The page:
Migration-stimulating factor (MSF) is a 70-kDa motogenic protein previously reported to be expressed by fetal and cancer patient fibroblasts cultured in vitro and present in the serum of breast cancer patients. A 2.2-kb full-length MSF cDNA has been cloned and shown to be a truncated isoform of fibronectin generated from its primary gene transcript by a hitherto unrecognized intron read-through mechanism. MSF cDNA is identical to the 5' end of fibronectin cDNA, up to and including exon III-1a, and terminates in a novel 195-nucleotide 3' sequence. This MSF unique sequence is derived from the intron immediately downstream of exon III-1a in the fibronectin gene and is not found in any previously identified “full-length” fibronectin cDNA. MSF mRNA is 1000-fold less abundant than full-length fibronectin message in fetal fibroblasts and exhibits rapid biphasic decay kinetics previously associated with oncogenes and stress response molecules. MSF recombinant protein exhibits a potent and substratum-dependent motogenic activity, with half-maximal response manifest at 0.1–1.0 pg/ml. This activity is (a) mediated by the IGD amino acid motif; and (b) not expressed by (i.e., cryptic within) full-length fibronectin. In situ hybridization and immunohistochemistry confirm that MSF is expressed by tumor-associated fibroblasts and additionally indicate that it is also expressed by carcinoma cells and tumor-associated vascular endothelial cells. MSF, as a consequence of its potent bioactivities and expression by both stromal and carcinoma cell populations, is well placed to function as an epigenetic effector promoting cancer development.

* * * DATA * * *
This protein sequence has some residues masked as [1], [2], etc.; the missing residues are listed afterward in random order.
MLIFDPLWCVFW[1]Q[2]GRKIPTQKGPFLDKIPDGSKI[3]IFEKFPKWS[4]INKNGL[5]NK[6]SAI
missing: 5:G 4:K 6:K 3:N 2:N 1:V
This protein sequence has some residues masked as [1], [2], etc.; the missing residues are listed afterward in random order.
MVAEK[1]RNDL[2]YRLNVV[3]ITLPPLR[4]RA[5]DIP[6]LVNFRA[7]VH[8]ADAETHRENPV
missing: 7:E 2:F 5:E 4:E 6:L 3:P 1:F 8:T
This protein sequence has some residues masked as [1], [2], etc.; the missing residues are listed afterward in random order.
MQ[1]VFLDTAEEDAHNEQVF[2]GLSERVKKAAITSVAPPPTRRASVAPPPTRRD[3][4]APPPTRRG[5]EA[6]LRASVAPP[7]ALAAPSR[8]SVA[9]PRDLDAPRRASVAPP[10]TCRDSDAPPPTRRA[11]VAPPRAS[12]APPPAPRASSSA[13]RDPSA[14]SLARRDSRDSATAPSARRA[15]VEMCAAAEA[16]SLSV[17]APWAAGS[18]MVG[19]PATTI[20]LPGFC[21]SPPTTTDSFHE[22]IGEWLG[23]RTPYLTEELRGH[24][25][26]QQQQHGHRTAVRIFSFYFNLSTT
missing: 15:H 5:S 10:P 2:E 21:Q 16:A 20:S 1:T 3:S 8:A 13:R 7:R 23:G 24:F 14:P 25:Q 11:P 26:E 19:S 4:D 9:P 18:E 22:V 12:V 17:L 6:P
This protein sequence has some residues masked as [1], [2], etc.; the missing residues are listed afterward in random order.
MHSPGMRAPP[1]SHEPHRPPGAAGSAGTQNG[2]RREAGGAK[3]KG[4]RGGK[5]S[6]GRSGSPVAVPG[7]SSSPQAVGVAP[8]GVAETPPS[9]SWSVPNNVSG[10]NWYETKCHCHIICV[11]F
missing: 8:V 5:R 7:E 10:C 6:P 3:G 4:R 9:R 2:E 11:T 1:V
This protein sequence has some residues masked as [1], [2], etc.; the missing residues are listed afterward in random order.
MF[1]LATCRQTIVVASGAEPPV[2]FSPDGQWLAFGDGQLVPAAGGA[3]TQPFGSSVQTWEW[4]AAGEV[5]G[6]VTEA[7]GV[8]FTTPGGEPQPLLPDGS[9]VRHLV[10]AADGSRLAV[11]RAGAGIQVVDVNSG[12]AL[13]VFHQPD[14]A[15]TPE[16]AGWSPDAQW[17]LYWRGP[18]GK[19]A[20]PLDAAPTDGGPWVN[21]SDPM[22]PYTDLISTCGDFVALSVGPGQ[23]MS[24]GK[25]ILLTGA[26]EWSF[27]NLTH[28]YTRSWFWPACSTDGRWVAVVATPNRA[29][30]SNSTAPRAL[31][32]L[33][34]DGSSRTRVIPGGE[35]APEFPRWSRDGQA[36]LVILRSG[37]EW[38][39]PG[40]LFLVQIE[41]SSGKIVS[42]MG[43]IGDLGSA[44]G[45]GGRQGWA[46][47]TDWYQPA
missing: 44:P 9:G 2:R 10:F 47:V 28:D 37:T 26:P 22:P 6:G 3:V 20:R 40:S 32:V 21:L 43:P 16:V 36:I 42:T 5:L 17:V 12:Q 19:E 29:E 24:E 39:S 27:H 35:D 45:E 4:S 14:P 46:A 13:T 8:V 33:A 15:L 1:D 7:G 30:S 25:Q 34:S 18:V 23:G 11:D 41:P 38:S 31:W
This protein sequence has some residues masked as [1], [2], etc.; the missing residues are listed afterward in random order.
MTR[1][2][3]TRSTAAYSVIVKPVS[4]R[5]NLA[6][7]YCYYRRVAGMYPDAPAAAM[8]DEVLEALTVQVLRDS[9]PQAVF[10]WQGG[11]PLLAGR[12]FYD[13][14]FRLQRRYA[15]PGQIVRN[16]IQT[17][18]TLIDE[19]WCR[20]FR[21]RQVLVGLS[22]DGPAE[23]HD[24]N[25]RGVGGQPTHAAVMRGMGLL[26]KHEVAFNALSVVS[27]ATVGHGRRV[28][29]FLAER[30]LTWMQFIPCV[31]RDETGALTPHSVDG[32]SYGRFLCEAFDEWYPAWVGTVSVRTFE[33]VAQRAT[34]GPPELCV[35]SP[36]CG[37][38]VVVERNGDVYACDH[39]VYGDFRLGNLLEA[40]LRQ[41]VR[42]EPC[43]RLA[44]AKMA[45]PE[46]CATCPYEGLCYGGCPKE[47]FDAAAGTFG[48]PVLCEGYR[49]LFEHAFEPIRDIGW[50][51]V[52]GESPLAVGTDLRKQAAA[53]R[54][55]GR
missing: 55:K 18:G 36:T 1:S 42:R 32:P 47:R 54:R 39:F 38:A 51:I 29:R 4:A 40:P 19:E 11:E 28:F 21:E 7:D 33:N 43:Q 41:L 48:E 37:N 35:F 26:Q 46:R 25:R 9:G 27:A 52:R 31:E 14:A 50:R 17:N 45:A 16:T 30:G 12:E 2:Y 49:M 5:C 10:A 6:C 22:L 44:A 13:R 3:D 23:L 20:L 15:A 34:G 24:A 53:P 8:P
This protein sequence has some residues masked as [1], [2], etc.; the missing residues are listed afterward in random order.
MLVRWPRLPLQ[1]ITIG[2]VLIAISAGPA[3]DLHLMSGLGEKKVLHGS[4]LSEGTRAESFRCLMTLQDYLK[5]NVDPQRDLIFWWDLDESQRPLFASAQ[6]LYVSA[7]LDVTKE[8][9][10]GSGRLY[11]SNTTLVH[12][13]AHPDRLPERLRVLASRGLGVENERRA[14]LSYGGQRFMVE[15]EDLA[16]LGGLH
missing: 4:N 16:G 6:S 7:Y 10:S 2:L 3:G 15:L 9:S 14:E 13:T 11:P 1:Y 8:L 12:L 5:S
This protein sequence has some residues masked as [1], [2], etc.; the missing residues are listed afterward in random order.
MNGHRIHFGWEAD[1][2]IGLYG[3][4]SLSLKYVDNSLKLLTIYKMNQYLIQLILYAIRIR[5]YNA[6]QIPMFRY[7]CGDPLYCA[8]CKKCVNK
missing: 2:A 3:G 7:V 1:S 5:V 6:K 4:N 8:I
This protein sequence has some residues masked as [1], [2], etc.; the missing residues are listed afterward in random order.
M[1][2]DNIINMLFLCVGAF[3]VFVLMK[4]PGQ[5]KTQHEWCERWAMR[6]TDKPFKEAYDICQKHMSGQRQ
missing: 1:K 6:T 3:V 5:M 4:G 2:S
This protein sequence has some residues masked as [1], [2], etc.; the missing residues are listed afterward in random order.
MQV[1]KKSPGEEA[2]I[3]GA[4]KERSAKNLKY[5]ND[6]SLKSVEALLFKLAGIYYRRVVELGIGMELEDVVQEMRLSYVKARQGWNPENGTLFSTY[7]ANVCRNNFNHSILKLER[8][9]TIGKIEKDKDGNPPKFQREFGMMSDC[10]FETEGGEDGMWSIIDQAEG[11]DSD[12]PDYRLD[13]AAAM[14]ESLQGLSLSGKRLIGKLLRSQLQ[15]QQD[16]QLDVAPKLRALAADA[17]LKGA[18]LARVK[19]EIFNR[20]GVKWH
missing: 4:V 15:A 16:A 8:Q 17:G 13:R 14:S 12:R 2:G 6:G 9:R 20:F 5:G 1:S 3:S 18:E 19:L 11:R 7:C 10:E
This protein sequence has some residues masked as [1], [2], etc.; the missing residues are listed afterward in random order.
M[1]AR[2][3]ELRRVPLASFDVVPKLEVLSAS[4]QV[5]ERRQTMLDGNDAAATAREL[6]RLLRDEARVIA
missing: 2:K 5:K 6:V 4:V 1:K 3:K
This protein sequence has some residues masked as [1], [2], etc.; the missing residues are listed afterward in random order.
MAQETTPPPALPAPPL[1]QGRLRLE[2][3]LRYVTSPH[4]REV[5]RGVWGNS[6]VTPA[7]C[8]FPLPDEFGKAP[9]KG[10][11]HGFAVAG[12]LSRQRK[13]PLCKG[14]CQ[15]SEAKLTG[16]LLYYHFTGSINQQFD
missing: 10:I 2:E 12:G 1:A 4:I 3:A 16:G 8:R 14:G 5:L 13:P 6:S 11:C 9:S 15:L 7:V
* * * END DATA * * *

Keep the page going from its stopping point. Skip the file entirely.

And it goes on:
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|Published - Dec 2003